"No part of loving you has ever been easy for me."

Street lamps flicker on in the parking lot, bathing it in white fluorescence. The shadows pool beneath the car, beneath Cheerilee, beneath Sunset. They stare at each other, in the overlit parking lot, the sun long since vanished from the sky.

Both wait for the other to speak. Neither says a word.

They both know how this ends.

Author's Note:

"History never repeats itself, but it often rhymes." -Various

Special thanks to:
-DannyJ, my longtime editor, occasional coauthor, and all-around partner in crime, for his feedback on the story and its prose
-Dubs Rewatcher, for helping me craft everything from dialogue to chapter titles to the story description (and helping me nail down more than a few finer points of dialogue), and patiently helping me cope with my crippling neuroses
-Majin Syeekoh, for once again helping me come up with a title and helping me plan the story
-AndrewRogue, whose considerable pre-reading and editing talents helped shape the content of this story
-GroaningGreyAgony, for giving me the name "La Bouche de Cheval" for the restaurant
-The Writeoff Association, for their constant encouragement
-Oroboro, for hosting the contest in the first place and giving me a platform for the sequel
-Any and all who read and enjoyed the first story enough to convince me that there'd be enough interest for a follow-up
-And all my other readers.

See you next year with "Live Free or Rhyme Hard"

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Comments ( 32 )

Really good, really awful. I hope Cherilee eventually sorts herself out.

That was a brilliant twist/extension on the title of last year's entry. I'd love to see you win first place twice in a row, and I think there's a pretty good chance of it.

Oof. Self-esteem issues ruin so many relationships. Sounds like someone needs councilling.

This was awful to read. Because I knew what was coming, based on the final lines of the previous story, and because of having been in a similar situation myself. I kind of hate that you wrote it. I'm going to have to find something super-duper extra-sappy to read to fix the way I'm feeling after reading this. I don't care if I basically asked for exactly this story in the end of the comments of the previous one.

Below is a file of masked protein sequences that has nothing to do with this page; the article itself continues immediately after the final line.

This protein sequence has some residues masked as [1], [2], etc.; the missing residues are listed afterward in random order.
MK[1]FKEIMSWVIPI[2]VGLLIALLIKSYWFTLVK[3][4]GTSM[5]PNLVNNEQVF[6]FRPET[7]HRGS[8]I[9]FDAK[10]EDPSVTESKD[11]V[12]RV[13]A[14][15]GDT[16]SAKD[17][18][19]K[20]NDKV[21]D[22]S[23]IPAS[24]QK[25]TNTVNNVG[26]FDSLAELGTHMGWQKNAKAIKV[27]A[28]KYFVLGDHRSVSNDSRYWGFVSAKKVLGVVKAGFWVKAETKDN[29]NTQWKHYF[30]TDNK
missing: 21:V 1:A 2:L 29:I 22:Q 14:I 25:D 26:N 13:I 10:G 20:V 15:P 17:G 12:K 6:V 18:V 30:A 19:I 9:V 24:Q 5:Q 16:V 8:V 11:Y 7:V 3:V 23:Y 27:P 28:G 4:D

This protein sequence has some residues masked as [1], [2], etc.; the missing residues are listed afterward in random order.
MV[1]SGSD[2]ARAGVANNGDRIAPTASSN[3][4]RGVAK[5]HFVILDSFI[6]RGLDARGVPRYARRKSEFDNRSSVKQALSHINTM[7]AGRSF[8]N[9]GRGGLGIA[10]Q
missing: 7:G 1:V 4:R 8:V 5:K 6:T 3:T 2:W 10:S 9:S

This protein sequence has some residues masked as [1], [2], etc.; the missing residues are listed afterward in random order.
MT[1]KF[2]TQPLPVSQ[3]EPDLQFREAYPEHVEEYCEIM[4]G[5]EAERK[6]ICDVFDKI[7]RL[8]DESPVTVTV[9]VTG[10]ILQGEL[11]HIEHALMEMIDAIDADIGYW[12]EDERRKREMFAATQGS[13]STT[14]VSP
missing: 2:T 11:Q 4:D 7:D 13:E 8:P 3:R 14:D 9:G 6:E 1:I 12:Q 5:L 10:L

9154250 You did this to yourself.

You're still a jerk.

This story broke my fragile queer heart. But in a good way! But in a painful way.

Probably for the best. Relationships are work. Take a look at Sunset's relationships with the girls. That shit's hard, sometimes brutal, work. Though you didn't exactly give a cross-section of the entire year Sunset and Cheerilee spent together, it sure didn't sound like there was any real effort in the relationship.

They were just two people that were kinda together because they meshed a little bit and liked fucking.

They used "adolescent" a couple times in that ending.... sounds about right.

Half of the relationships i have seen fail, either my own or close friends', have failed due to a crippling self doubt / lack of trust within one of the partners. It doesn't matter how many times one says "I love you", or how many ways one shows that love- if someone believes you will betray them or leave them, that belief becomes a self fulfilling prophecy. It is... a horrible thing to see happen ir experience, becayse it often takes months or Years for things to finally break down from that particular issue.
You portrayed it well... better than i wanted you to. Brings back a lot of memories.

Wow... did not expect this to be honest.
So, i gotta wait a year for the sequel.
Cool... i am marathoning Sunset/XXXXX romantic happy endings after reading this BTW.

You're a right bag o dicks man, but still good stories..


9155091 ...th...thank you?

9155142 I... okay???

This is the most confusing batch of comments I've ever gotten...

It's because we love you.

I liked the stories but am mad about....well the realism

I find realistic stories about relationship problems ENORMOUSLY stressful to read, mostly constant 'been there, heard that exact phrase' moments.

Doesn't mean I don't like them though.

That is very consistent with the characters as depicted, here and in the prequel.